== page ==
4. Vinay's focus on the cities is important. Countries like Greece have kept strong ties to the countryside. Most Greek families have a 'second home' in the village, and it is to this village that many are returning. Ties have been kept with the relatives in the village supplying olive oil, and other basics. There are enormous problems with regard to the ability of Greek villages to feed themselves, but there is also huge potential. The poorer people are in the mediterranean societies the less impacted they are by the austerity measures, they more 'off-grid' they are in practice. It would interesting to find out whether just as the European banks have disengaged over the past 2-3 years from financially dangerous investments in the EC periphery, whether there has been a corresponding disengagement at an infrastructure level of the local populations, a re-engagment with the family ties which have always acted as the final, most essential infrastructure in times of crisis. If you can flee the city and be received by your cousins in the country, then the situation is a lot less bad than if you are an alienated individual with no effective ties to a (first life) social network.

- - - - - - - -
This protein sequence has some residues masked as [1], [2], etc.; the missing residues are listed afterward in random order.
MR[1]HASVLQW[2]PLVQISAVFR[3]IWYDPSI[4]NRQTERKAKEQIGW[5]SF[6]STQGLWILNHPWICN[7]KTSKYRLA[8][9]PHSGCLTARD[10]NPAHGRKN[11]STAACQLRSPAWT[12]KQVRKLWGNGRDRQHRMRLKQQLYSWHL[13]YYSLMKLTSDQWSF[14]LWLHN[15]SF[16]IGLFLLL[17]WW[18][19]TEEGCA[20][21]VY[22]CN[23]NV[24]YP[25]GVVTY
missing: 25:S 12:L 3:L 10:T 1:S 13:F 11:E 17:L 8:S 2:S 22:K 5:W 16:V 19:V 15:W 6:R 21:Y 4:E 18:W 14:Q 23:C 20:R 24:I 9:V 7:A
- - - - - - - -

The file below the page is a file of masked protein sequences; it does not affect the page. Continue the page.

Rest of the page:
This leads to the natural question as to what role can technology, especially social networks and our networked world, play in reducing the alienation of cities and providing alternative succour as the hard infrastructure collapses. Will our Facebook friends receive us, house us, feed us, when the shit hits the fan? Will we be able to find them in first life if all we know is their second life handle, when the lights go down?